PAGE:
The clafouti is best served warm, straight from the oven, but it will last overnight and is also delicious served at room temperature. Serve for breakfast or dessert.
Plum clafouti. (Kathy Gunst/Here & Now)
About 1 tablespoon softened butter for greasing the dish
- Position a rack in the center of the oven and preheat the oven to 425 degrees.
- Rub the softened butter in a 4 to 6-cup gratin dish. Place the fruit slices onto the bottom of the dish.
- In a large bowl whisk or blend together the eggs, flour, ½ cup sugar, milk, cream (or half-and-half), vanilla extract and almond extract, if using. Whisk or blend until you have a smooth batter. Pour the batter on top of the fruit and sprinkle with the remaining 2 tablespoons sugar. Bake for 15 minutes. Reduce the oven temperature to 350 degrees and bake another 25 to 30 minutes, or until the clafouti is set, slightly puffed and golden brown. Cool on a wire rack for 5 to 10 minutes. If making ahead of time, cool thoroughly, cover and refrigerate overnight.
- Just before serving, place the confectioners’ sugar in a small sieve and sprinkle on top of the clafouti. Serve warm.
I know what you’re thinking. Make homemade jam? I barely have time to make dinner! But what if I told you all you had to do was mix some fresh fruit with sugar and lemon juice and lemon zest and chopped ginger and let it simmer for around 30 minutes? Sounding better?
There’s no added pectin in this jam; the lemon juice acts as a natural thickener. And the grated lemon zest and fresh chopped ginger really makes the berry flavor pop. I often add a peeled, chopped peach, nectarine, or other end-of-the-season fruit to the jam. Mix and match. This makes a small batch of jam, a little over 2 cups. Feel free to double or triple the recipe to make a bigger batch.
Blueberry-ginger jam. (Kathy Gunst/Here & Now)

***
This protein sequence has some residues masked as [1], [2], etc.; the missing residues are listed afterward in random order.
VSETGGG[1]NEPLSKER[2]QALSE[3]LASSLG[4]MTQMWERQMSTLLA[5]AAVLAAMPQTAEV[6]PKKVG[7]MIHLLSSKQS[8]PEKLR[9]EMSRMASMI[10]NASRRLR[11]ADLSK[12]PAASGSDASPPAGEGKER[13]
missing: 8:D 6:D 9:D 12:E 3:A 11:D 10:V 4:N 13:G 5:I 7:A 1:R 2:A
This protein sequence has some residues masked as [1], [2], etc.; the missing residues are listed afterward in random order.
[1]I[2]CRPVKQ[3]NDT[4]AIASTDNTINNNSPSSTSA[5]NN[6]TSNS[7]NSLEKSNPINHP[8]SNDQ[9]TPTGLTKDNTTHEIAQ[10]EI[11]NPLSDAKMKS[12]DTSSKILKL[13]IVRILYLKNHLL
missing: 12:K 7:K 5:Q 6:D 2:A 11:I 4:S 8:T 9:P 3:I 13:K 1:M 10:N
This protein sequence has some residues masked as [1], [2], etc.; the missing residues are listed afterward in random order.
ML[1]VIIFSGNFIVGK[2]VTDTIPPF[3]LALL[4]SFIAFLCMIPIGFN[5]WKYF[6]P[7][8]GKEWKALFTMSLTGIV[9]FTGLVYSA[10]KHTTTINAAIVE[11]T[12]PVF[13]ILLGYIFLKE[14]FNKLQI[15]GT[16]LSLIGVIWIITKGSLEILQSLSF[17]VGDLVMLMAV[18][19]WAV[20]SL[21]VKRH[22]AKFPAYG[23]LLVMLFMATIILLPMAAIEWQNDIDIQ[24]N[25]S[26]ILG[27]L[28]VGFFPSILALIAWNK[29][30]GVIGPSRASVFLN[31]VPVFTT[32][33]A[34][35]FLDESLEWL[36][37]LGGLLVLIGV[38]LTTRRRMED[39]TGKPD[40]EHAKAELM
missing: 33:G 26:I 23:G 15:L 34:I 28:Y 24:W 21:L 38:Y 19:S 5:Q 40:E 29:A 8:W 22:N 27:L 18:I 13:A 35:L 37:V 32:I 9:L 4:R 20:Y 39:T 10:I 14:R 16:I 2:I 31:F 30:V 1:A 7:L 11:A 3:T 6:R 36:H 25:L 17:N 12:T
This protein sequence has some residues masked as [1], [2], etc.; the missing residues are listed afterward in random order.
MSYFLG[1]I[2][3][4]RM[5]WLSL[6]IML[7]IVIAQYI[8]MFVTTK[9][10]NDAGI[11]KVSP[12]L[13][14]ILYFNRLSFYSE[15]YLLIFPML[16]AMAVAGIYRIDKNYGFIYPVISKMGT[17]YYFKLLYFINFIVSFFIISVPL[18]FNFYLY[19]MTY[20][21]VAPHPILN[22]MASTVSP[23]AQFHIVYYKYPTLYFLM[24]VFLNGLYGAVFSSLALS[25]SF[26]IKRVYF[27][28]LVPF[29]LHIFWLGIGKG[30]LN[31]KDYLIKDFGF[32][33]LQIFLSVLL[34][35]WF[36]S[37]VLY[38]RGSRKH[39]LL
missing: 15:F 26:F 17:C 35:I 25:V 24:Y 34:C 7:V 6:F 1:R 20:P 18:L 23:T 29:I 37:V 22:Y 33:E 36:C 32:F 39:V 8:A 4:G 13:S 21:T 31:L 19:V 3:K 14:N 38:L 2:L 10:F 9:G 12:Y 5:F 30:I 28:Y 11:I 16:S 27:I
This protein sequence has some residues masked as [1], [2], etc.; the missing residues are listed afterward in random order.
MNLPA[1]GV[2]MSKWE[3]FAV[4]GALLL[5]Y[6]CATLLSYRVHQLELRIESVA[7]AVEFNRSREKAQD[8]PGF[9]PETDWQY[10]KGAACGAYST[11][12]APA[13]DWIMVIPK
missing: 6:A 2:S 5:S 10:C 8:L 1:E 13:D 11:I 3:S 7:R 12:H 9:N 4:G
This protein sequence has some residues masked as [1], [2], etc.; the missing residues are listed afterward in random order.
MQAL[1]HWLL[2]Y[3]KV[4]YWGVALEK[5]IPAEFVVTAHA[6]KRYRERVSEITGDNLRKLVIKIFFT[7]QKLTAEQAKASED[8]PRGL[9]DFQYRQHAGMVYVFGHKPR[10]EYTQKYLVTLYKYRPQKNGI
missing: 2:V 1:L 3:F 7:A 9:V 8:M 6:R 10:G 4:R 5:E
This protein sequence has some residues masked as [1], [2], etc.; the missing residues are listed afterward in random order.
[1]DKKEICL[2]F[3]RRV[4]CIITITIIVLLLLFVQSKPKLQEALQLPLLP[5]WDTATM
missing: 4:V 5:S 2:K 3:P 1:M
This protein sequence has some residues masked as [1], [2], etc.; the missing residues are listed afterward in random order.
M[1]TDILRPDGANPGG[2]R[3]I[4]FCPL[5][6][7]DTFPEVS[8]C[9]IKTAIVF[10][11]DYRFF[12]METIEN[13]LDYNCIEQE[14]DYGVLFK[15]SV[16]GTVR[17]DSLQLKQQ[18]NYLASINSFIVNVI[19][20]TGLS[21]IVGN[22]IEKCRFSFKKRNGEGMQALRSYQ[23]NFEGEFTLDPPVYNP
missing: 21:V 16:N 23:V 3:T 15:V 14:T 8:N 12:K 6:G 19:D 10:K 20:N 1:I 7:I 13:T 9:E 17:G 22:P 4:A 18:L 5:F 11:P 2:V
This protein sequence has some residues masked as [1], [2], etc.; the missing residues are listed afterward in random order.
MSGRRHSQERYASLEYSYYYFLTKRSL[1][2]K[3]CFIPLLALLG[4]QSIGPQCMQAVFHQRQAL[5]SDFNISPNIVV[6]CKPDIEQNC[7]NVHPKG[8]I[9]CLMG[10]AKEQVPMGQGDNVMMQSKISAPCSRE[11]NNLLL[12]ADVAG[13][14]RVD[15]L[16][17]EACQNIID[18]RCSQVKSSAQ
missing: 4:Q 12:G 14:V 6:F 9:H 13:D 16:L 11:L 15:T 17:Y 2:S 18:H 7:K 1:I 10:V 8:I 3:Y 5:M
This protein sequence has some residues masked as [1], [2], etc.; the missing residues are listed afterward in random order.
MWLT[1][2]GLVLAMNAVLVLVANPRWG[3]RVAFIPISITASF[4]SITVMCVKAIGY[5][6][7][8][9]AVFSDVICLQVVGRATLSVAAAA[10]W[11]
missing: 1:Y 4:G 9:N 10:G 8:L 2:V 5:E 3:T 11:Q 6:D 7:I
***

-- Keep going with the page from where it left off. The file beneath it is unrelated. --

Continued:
4 cups berries, or 4 cups peeled chopped peaches, nectarines, etc.
*To peel the peaches: If the fruit is very ripe you’ll be able to use your hands and, working over a bowl, pull the skin off. Be sure to save all the juices. If the fruit is not particularly ripe, drop it into a pot of boiling water for 1 to 2 minutes and then immediately place in a bowl of ice-cold water. The peel should easily come off.
**To peel ginger, use a kitchen spoon and simply scrape the outer brown peel off the ginger.
- In a medium heavy saucepan, mix the berries, sugar and peach, if using, and stir to distribute the sugar through all the fruit. Let “marinate” in the sugar for at least 1 hour and up to 24 hours. If sitting overnight, cover and refrigerate.
- Place a small plate in the freezer for at least 30 minutes while you cook the jam.
- Place the fruit and sugar over medium heat and bring to a simmer, stirring, about 10 minutes. Stir in the lemon zest, lemon juice and ginger. Raise the heat to medium-high and cook, stirring frequently, for about 30 minutes more. The jam should thicken and cook down.
- To test to see if the jam is ready: remove the plate from the freezer and add a teaspoon or so of the hot jam. Place back in the freezer for about 2 minutes. Remove from the freezer and run your finger through the jam; the jam is ready when it holds its shape and does not separate or run back together. Place the plate back in the freezer if the jam is not ready. Cook for another 5 or 10 minutes if needed and test the jam again.
- Place the jam in clean jars and refrigerate. The jam will last for several weeks. You can also preserve the jam in a hot water bath. Find more on canning tips here.
More late Fruit Recipes:
- Spiced fig and chocolate preserves recipe from my friend, cookbook author and food writer, Domenica Marchetti
- Peach chutney, peach jam
- Recipes for gingered green bean and plum salad, fruit salsa, grilled cheese and cherry sandwich, grilled maple peaches and sharp cheddar
This article was originally published on WBUR.org.